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Changes to investor rules

11 March 2019

Changes to the Immigration Rules including the Tier 1 (Investor) category of the Points Based System were made by the government earlier this month.

The Tier 1 (Investor) category is for high net worth individuals making an investment of at least £2 million in the UK.

Changes are being made to supplement previous changes made in 2014 and 2015, and according to the Home Office, address concerns about the character and conduct of applicants using the route and the sources of their funds.

  • Currently applicants must provide evidence that they have held the funds that they will invest in the UK for at least 90 days or, if they have not held them for 90 days, provide evidence of the source of those funds. This 90-day requirement is being extended to a two-year requirement, to provide greater assurance of the provenance of applicants’ funds.
  • Applicants are currently required to open a UK bank account for the purpose of making their investment before making a Tier 1 (Investor) application. This requirement is being tightened to make explicit that the bank must carry out all required due diligence checks and Know Your Customer enquiries, and confirm that these have been done. In practice this is something that banks are already doing.

Additional changes are being made to qualifying investments to the UK:

  • Investment in UK government bonds is being excluded, to incentivise Tier 1 (Investor) migrants towards other forms of investment which have greater need to attract additional investment funds.
  • To increase transparency and demonstrate better where applicants are ultimately investing their funds, rules are being tightened around the use of intermediary vehicles to include a requirement for any intermediary vehicles to be regulated by the Financial Conduct Authority (FCA), and a requirement to provide evidence of the final investment destination and how the funds are transferred there, regardless of how long any chain of intermediary vehicles is.
  • The definition of ‘active and trading’ companies is being strengthened so that there must be stronger evidence that such companies are trading in the UK.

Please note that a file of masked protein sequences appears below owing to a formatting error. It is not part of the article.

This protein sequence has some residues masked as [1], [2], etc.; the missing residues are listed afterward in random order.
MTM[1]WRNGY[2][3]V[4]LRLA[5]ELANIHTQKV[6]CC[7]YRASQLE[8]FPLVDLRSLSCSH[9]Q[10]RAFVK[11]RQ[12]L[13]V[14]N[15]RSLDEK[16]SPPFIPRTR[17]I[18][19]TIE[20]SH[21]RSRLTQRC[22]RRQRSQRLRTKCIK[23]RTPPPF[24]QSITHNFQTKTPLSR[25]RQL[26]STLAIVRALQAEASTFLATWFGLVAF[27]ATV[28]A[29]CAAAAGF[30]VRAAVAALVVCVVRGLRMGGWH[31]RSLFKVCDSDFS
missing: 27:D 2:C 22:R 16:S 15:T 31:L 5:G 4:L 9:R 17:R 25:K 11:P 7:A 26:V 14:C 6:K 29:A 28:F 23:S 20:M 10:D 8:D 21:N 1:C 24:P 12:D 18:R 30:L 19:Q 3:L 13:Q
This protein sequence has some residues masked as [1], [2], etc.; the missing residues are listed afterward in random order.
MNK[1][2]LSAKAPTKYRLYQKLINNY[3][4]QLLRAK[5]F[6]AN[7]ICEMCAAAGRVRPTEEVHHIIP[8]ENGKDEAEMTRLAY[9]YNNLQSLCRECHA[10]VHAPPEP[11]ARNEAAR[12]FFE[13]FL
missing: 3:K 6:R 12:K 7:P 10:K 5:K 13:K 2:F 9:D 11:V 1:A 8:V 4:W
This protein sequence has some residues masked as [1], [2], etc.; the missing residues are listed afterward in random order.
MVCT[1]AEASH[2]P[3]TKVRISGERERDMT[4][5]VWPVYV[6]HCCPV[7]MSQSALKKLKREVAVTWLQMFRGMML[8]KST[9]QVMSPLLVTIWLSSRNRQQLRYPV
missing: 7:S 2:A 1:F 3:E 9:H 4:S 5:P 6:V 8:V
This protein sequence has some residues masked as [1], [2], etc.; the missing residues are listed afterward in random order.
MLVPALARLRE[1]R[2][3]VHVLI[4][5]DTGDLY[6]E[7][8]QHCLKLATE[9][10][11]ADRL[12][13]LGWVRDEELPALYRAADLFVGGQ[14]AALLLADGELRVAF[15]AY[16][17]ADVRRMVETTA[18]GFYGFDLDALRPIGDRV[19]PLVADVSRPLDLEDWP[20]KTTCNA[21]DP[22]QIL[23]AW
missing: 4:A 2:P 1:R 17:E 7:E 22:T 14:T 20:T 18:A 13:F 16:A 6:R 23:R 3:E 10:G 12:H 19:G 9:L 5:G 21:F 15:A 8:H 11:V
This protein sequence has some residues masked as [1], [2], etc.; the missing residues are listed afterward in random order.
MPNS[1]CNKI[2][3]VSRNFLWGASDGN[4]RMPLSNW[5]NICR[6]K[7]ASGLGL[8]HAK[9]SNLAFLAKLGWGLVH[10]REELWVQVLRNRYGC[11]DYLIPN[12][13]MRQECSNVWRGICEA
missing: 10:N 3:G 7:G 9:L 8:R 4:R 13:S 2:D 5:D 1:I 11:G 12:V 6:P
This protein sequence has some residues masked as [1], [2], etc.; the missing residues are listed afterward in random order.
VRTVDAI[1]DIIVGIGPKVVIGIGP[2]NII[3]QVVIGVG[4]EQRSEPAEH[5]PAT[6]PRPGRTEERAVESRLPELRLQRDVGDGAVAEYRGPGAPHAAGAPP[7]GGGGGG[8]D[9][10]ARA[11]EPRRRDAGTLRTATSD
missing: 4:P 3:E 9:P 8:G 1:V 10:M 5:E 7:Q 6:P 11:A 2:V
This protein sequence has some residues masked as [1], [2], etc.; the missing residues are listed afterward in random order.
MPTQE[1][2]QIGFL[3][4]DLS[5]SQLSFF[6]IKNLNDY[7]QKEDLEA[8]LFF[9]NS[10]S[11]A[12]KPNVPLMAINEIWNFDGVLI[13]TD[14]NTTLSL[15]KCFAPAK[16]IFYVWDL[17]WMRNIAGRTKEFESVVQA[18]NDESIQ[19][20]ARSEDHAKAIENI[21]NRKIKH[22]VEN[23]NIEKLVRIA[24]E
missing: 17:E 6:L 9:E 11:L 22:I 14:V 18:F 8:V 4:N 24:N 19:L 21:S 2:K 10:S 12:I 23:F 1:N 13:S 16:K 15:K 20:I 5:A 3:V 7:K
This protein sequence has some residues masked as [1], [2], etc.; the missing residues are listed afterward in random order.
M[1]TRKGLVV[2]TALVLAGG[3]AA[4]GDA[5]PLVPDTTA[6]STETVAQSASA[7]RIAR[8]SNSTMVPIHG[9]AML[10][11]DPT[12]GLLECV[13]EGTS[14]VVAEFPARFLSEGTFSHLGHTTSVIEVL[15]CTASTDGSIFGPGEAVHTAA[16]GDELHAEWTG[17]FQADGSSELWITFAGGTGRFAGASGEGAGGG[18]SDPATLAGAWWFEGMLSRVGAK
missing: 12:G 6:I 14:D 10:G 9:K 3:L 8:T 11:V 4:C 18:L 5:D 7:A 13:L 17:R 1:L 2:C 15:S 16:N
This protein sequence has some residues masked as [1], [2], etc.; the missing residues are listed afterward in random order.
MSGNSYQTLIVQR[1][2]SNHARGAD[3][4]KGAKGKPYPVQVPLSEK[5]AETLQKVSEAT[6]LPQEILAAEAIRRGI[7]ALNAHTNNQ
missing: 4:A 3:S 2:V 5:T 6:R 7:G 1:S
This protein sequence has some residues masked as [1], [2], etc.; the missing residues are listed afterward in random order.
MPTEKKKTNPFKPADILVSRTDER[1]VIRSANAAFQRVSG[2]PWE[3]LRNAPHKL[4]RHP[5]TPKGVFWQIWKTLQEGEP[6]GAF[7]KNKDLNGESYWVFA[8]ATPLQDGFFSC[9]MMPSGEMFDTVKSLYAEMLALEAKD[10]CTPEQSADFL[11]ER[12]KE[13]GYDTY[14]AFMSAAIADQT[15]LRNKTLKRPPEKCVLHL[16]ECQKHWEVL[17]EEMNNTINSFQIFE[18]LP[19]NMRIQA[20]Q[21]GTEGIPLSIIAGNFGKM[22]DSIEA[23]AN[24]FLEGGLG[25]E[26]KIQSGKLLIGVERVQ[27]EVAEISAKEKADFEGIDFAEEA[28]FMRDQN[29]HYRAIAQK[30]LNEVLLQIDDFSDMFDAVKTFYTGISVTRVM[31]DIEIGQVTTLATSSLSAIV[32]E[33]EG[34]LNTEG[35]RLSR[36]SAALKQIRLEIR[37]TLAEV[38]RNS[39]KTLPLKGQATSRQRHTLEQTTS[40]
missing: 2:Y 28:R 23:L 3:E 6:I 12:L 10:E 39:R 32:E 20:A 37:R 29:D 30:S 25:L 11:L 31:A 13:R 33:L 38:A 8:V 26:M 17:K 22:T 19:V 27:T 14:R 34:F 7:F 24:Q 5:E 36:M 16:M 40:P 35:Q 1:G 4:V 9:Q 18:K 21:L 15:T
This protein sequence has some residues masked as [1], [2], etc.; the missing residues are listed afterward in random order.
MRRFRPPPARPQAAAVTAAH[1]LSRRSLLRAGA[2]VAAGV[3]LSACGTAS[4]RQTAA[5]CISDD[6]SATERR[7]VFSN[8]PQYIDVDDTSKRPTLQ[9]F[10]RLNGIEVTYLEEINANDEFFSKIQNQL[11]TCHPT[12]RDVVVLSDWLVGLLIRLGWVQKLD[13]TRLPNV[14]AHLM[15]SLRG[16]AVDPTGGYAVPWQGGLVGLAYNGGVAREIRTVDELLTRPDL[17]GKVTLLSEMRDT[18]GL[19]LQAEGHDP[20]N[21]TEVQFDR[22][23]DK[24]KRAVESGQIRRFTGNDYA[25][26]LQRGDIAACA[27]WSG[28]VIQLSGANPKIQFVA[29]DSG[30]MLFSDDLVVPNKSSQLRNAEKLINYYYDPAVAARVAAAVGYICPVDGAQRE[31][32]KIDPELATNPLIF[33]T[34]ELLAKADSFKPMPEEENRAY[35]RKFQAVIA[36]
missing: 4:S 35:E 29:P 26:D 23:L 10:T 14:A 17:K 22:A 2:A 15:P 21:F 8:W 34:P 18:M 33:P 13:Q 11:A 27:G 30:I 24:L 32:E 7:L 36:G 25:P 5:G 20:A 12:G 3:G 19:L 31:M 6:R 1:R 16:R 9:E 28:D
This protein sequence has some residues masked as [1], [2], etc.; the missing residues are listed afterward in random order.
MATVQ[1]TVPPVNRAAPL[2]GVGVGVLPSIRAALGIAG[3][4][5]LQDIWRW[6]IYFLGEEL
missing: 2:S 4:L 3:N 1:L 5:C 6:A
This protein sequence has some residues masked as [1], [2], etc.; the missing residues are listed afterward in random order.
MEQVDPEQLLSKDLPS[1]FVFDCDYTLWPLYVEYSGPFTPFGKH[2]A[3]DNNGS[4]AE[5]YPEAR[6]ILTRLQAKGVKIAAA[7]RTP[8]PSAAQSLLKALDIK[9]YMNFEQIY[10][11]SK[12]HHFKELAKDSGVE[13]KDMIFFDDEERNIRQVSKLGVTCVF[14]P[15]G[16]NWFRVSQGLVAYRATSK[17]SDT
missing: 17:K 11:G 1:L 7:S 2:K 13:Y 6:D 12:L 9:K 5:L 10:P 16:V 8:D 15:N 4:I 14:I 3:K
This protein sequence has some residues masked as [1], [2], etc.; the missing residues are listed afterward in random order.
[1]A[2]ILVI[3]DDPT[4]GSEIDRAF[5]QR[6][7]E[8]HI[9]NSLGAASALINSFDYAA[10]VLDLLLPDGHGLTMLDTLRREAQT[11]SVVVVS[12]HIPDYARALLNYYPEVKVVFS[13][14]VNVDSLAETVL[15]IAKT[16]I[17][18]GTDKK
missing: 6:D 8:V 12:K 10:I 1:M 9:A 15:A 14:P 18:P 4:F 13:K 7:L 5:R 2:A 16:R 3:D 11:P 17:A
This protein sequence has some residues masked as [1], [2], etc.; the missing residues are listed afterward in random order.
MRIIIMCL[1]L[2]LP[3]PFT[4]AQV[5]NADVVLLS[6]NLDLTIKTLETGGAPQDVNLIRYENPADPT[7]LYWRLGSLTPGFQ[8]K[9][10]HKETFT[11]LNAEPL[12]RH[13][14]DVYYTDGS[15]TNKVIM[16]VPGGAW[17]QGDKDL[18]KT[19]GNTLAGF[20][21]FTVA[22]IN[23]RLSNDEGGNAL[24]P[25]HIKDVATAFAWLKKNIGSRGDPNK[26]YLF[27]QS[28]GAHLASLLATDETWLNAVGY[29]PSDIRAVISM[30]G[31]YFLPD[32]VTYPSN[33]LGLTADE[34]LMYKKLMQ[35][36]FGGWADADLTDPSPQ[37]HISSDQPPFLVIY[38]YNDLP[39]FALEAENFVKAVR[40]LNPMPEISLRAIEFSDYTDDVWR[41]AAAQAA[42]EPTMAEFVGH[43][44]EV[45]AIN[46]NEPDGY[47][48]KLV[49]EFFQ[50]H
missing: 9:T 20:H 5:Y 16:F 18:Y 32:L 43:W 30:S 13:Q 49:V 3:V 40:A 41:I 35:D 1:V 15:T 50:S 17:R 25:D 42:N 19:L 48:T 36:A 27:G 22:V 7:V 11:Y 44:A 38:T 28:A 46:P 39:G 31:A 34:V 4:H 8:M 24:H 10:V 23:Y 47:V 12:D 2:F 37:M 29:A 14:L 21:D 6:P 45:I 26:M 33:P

• A clarification is being made to confirm that ‘price of the investments’ means the price the applicant paid for the investments, not the face value (which does not in itself demonstrate that an applicant has invested £2 million in the UK, as required by the rules).
  • New provision is being made to allow investment in pooled investments which also receive funding from a UK or devolved government department or one of its agencies, such as the British Business Bank or the Scottish Investment Bank. This is because such vehicles will have been assessed as being of benefit to the UK economy by the department or agency providing the funding. The exclusion of other types of pooled investment vehicles remains, as the Home Office cannot be satisfied that the applicant’s funds are being invested to the benefit of the UK economy.

These changes shall take effect on 29 March 2019. In relation to these changes, if an application for entry clearance, leave to enter or leave to remain has been made before 29 March 2019, such applications will be decided in accordance with the Immigration Rules in force on 28 March 2019.

Transitional arrangements are being applied to ensure the above changes regarding two-year source of funds checks, investment in UK government bonds, FCA regulation of intermediary vehicles and the definition of ‘active and trading’ companies do not have an adverse impact on investors who entered the category under the rules in place before 29 March 2019. These transitional arrangements will continue until 5 April 2023 for extension applications and 5 April 2025 for settlement applications. The other changes above do not alter the requirements of the category substantively, and it is considered proportionate to apply them to future extension and settlement applications by investors already in the category.

The above test is being extended to cover circumstances where there are reasonable grounds to believe that the funds have been, or will be, transferred internationally by means which are unlawful in any of the countries involved. The overall test is also being extended to extension and settlement applications, for the sake of clarity and consistency, to make clear that subsequent applications may be refused if evidence showing the above has come to light since the initial application was granted. This supplements the existing provisions that require such applicants to remain in control of their funds, and not fail under the General Grounds for Refusal.

You can find out more information here.

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